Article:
- How important is mid-range shooting ability? The prevailing wisdom in basketball these days is that 3-pointers, shots at the rim, and free throws are the most efficient way to score - it's difficult to dispute any of that. But we've also seen players who thrive on mid-range shooting - again, Player B being one of them - end up making rosters. What would be interesting to learn more about is how much shot location data matters: is there a ratio of shots at the rim, jumpers, and threes that end up making or breaking a prospect?
- How much does the system a player played in during college matter? The ability to score unassisted baskets at the rim especially is probably a good indicator for a wing prospect. Usage percentage helps get at that, but all four of these prospects were relatively high usage players for their team and the results were all over the place. But the number and quality of unassisted scoring opportunities a player gets is probably directly related to the type of offense their team runs (and perhaps their pace of play). Related to that, if a coach recruits specifically for a given style of play - for example, a coach who runs a methodical offense recruiting good catch and shoot and passing players - might it be reasonable to make assumptions about what they're capable of in terms of getting unassisted attempts?
- What to do about defense? It's really hard to know what to say about defense: obviously disinterested defenders have made rosters and thrived; conference Defensive Player of the Year award winners have entered the pros and have almost looked lost defensively; players known for their scoring ability have come into the pros and earned their minutes defensively. Even if we could quantify defensive potential - and we really can't, particularly given strength of schedule issues at the college level - the fact remains that effort and a player's fit in a coach's defensive scheme will end up trumping most of what we could say, especially on the wing.
Nevertheless, it has to be mentioned that Player D won her conference's Defensive Player of the Year award twice and has been considered a solid defensive player in the WNBA, though she hasn't won any defensive awards. Player B, perhaps unsurprisingly based on her college numbers, ended up ranking fourth in the WNBA in steal percentage in her rookie year; steals aren't necessarily a reflection of "defense", but there is something to the notion that steals reflect a skill that transfers well from college to pro.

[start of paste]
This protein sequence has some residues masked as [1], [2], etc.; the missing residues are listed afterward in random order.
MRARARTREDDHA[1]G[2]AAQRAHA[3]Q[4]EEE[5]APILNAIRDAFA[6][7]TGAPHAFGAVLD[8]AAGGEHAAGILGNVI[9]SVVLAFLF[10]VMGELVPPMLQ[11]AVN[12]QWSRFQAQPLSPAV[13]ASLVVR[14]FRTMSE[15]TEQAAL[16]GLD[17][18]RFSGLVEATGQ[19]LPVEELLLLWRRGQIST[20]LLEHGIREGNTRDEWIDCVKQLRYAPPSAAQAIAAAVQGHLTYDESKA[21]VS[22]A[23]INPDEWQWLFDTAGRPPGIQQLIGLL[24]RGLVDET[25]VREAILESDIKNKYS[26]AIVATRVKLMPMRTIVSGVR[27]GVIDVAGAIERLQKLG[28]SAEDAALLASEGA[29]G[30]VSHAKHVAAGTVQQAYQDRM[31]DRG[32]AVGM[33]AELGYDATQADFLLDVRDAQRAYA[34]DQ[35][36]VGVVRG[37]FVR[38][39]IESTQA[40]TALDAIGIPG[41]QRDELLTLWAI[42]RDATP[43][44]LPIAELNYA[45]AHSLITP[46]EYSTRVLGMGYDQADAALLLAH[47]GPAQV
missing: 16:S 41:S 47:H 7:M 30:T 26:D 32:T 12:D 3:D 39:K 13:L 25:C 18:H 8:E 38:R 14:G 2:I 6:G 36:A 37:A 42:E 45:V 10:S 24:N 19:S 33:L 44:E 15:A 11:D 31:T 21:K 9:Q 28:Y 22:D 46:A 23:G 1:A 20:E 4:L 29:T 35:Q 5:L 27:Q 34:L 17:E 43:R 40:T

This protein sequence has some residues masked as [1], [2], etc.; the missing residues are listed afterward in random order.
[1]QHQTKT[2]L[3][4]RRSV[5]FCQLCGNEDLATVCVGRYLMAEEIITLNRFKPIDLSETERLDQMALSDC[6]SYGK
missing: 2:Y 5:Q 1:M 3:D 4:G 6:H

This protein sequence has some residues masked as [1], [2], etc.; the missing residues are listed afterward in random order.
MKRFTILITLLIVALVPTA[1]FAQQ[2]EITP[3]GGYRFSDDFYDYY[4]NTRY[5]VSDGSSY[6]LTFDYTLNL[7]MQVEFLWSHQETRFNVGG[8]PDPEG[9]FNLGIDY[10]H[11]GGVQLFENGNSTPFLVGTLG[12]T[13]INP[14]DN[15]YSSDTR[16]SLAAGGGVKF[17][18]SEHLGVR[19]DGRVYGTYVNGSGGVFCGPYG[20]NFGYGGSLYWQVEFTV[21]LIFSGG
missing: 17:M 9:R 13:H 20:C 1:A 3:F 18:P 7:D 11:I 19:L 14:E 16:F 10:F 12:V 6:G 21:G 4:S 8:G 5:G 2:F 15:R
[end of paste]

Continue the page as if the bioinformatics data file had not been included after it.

So those are a lot of unknowns, or at least questions to answer, about these prospects. And as you can probably tell by the players mentioned above, those questions have an impact on how we evaluate the anonymous prospects above: Player B and D both stand out as players who probably offered something that we can't pick up on simply by looking at statistics.
And as it turns out, they were definitely the best prospects of this bunch.
|Jolene Anderson, Wisconsin (2008)||5'8"||19.9||49.44%
|Riquna Williams, Miami (2012)||5'7"||16.6||41.73%
|Tanisha Smith, Texas A&M (2010)||6'0"||15.0
|Essence Carson, Rutgers (2008)||6'0"||10.8
The whole reason I went through this exercise is because Carson and Williams really stand out as perplexing cases statistically, which led to a question: is there any purpose in using statistics to evaluate prospects?
After forcing me to take a closer look at things and consider some different approaches to wings based on what others have done with NBA prospects I concluded that the answer is "yes" - Carson, Smith (in not making a roster) and Williams just stand out as possible exceptions that don't disprove any rules.
Smith reportedly told the Seattle Storm she wanted to prioritize finishing school over fighting for a roster spot in 2010, which means her story is sort of incomplete. Carson was not really a bad prospect statistically, but there are a number of players with better profiles who didn't make it - Smith included - which makes her an odd case (or just another sign that it's easier to figure out who might make a roster than it is how good a contributor they'll become).
The other two are much trickier.
Anderson had her flaws - the combination of a low free throw rate and below average steal rate at 5'8" is often enough reason to question a perimeter player's ability to compete in the pros - but overall, those numbers look much better than those of Williams given the performance of past prospects.
Looking at the numbers alone, Williams simply wasn't that strong a prospect - comparing her statistical profile as a 5'7" player to other past prospects, she almost looked like a non-prospect. Yet as much as Williams is something of an anomaly statistically, she might also be the clearest example in recent memory where there was some obvious dissonance between the statistics and observation that ended up being resolved by the power of observation.
As her college stats suggested, she has hardly been an efficient scorer as a pro. And to reinforce the point that she's an anomaly, part of Williams' success is indisputably related to her fit with the team that drafted her: the Shock have been one of the fastest-paced teams in the league since the relocation to Tulsa, which is a great fit for Williams.
But the key is that Williams is an elite athlete even among the elite class of athletes that ends up making it in pro basketball. I'd hesitate to say the best athlete in the last six years, but all you had to do to temper the statistical story was watch her play a couple of games: she could get almost wherever she wanted on the court and whatever shot she wanted. Even if her shot selection - or off the court controversy - didn't suit your tastes, it was impossible to deny that she had at least some small shot of competing with the best if given the opportunity.
However, as you eyeball all the data it's also clear that Williams is an exception that doesn't really disprove some of the larger trends: athleticism is an important attribute in a league with limited roster spots and her steal rate does suggest she has that in spades. And it's still true that most players with 2-point percentages below 43% just don't make it. As more than one person suspected, Williams' athleticism has been a perfect fit for Tulsa's uptempo style of play and it's not exactly surprising that she ended up succeeding in spite of suspect statistics.